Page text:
You cannot help men permanently by doing for them what they could and should do for themselves.

Any society that takes away from those most capable and gives to the least will perish.

Few can be induced to labor exclusively for posterity. Posterity has done nothing for us.

No man is good enough to govern another man without that other man’s consent.

You cannot build character and courage by taking away man’s initiative and independence.

Let every man remember that to violate the law is to trample on the blood of his father, and to tear the charter of his own and his children’s liberty. Let reverence for the laws … become the political religion of the nation.

If ever this free people, if this Government itself is ever utterly demoralized, it will come from this incessant human wriggle and struggle for office, which is but a way to live without work.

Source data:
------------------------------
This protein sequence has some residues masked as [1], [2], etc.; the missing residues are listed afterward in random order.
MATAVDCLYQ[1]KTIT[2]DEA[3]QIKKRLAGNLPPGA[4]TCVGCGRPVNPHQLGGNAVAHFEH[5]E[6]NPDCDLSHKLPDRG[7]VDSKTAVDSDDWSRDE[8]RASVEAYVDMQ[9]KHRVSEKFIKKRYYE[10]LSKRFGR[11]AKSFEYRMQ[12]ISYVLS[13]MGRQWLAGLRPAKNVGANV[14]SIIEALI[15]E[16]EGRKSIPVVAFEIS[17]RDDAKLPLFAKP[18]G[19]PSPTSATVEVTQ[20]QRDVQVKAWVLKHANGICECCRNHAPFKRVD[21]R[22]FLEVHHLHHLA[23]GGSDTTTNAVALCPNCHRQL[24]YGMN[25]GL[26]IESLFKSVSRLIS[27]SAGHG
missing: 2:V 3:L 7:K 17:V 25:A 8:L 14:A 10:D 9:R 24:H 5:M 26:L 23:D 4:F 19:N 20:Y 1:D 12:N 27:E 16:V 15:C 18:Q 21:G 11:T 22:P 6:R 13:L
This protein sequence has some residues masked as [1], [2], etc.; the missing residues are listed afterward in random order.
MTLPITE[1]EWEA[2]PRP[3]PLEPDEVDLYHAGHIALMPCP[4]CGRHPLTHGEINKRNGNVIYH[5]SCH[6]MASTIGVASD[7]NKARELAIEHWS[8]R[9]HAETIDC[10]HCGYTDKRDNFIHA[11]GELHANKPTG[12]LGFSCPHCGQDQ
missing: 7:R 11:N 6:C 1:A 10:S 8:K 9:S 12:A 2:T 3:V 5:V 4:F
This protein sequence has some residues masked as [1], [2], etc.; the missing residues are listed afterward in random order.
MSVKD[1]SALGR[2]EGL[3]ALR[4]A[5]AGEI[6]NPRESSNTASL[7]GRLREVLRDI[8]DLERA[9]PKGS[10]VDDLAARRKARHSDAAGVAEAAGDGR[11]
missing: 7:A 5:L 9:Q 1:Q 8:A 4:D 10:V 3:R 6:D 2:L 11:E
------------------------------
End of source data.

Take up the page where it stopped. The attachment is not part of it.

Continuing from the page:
We have to distrust each other. It’s our only defense against betrayal.

Things may come to those who wait, but only the things left by those who hustle.

Nearly all men can stand adversity, but if you want to test a man’s character, give him power.

Property is the fruit of labor; property is desirable; is a positive good in the world. That some should be rich shows that others may become rich and, hence, is just encouragement to industry and enterprise. Let not him who is houseless pull down the house of another, but let him labor diligently and build one for himself, thus, by example, assuring that his own shall be safe from violence when built.